2.23.07 - Issue # 259 Forward This Newsletter To A Colleague

What’s Your Inheritance Look Like?
by Sally McKenzie CEO
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It’s a package deal. You just bought a practice from a retiring dentist. You get the patients, the equipment, the records, the parking spaces, the computer system, and …the staff. Inheriting a team can be both a blessing and a curse. If you’re lucky, they will be a good group of people who will be key to your success, thanks to their established relationships with patients, knowledge of practice systems, and openness to change. If you’re not so lucky, they will present a host of challenges, barriers, and frustrations, particularly if you don’t establish your expectations from day one. Consider the case of Dr. Watts.

Ellen has been the business manager in the practice for about eight years. For the first seven, Ellen worked for Dr. Sullivan. He retired about a year ago, when the practice was sold to Dr. Watts. Ellen was very comfortable working for Dr. Sullivan. As long as she took care of specific tasks, this salaried employee could come and go as she pleased – out promptly at noon for her one-hour lunch and heading for the door at 5 p.m., regardless of how many patients remained in the office.  If Dr. Sullivan didn’t approve, he simply looked the other way.

In trots Dr. Watts and she fully expects Ellen to be at the desk to handle patients even if it means leaving a few minutes behind schedule for lunch and getting out a little later in the evening. After all, checking patients in and out is Ellen’s job. When Dr. Watts mentions that she would like Ellen to be at the desk to take care of patients, Ellen will improve for a while but slips back into her old habits.

The bottom line is that Ellen wants control of what she sees as her schedule. She had control when she worked for Dr. Sullivan and she’s not interested in relinquishing it to Dr. Watts. Her behavior is much like a child testing a parent, Ellen will continue to push to see just what she can get away with in terms of leaving before her job is done.

Although Dr. Watts has told Ellen she’d prefer she didn’t leave until the patients are checked out, it’s not in writing. There are no job descriptions, and there are no performance reviews or disciplinary procedures. She has not set forth clear expectations for her new team. Ellen may be a solid employee, but she doesn’t understand why Dr. Sullivan didn’t have a problem with her leaving “on time” but Dr. Watts does. She doesn’t see the importance of her role and how it affects the productivity of the team as a whole.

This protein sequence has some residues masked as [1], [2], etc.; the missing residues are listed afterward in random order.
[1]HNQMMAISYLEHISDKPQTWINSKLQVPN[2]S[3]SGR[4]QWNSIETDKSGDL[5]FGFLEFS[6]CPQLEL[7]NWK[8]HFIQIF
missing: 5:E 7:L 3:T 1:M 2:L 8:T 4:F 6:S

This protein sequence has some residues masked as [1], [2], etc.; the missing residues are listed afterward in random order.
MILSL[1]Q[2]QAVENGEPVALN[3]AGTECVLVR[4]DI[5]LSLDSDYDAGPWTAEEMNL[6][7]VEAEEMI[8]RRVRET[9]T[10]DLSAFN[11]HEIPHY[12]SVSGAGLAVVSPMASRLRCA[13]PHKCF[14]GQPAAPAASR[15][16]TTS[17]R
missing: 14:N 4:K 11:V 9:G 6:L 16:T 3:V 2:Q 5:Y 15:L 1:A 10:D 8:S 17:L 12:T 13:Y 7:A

Taking over a practice requires change management. It requires the dentists to share her/his vision, goals, and expectations for the practice and the team immediately – not a year or two after she/he’s set up shop. Helping employees to adapt to the change in leadership and helping the doctor determine if this team is the right fit for her/his practice starts with clear direction and written expectations from the doctor as well as regular performance reviews. Otherwise, the dentist may well find that she/he is working for the team rather than the team working for the dentist. 

Take these steps and spell out your desires clearly from day one:

  1. Make a conscious effort to establish open and clear communication with your new staff. Give them plenty of direction and feedback.
  2. Clearly explain employee responsibilities. 
  3. Establish expectations for employees and, if necessary, provide training to enable them to meet those expectations.
  4. Hold regular meetings with staff and follow a specific written agenda.
  5. During meetings, require each employee to report on the system they are accountable for, such as scheduling, accounts receivable, recall, hygiene, etc.
  6. Encourage a problem solving environment in the meetings, so that employees feel comfortable asking for direction, guidance, and assistance if they are having difficulty reaching a goal.
  7. Identify issues that could be problems with patients or among the team.
  8. Develop strategies and delegate responsibility to specific staff to address those critical issues.

Focus on staff communication up front and you will significantly reduce the pain of change and establish yourself as the leader of your practice and your team.

Next week, avoid the number one pitfall when inheriting a new team.

Interested in speaking to Sally about your practice concerns? Email her at sallymck@mckenziemgmt.com.

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